South African London

Writing the metropolis after 1948

Andrea Thorpe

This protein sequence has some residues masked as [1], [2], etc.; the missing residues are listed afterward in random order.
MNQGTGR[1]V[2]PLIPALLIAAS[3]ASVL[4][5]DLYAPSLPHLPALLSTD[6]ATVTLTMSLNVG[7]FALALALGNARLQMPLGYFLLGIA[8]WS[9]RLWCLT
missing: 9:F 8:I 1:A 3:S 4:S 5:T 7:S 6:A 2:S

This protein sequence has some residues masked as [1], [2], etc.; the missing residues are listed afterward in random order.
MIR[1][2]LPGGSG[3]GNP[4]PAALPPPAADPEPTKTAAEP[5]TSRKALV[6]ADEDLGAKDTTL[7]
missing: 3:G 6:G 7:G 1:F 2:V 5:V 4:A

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To read South African writing about London is to study the development of South African literature and culture in relation to one of the most important geographical touchstones within the South African imaginary. The texts examined in South African London respond to the apartheid context, displaced to a non-South African location that is a significant site of South African exile and emigration. Travel to London afforded South African writers opportunities to rethink ideas about Englishness, and also forged illuminating engagements with South African subjectivities. South African London uncovers a range of diverse responses by South African writers that provide nuanced perspectives on exile, global racisms and modernity. This book presents unexpected angles on major South African writers, such as Peter Abrahams, Dan Jacobson, Noni Jabavu, Todd Matshikiza, Arthur Nortje, Lauretta Ngcobo, J.M.Coetzee, Justin Cartwright and Ishtiyaq Shukri, across genres from life writing and journalism to novels, short stories and poetry. Since South African London considers the dual locations of London and South Africa alongside each other, it offers a refracted history of postwar London, emphasising the city’s transnational networks and the worldliness of South African letters.

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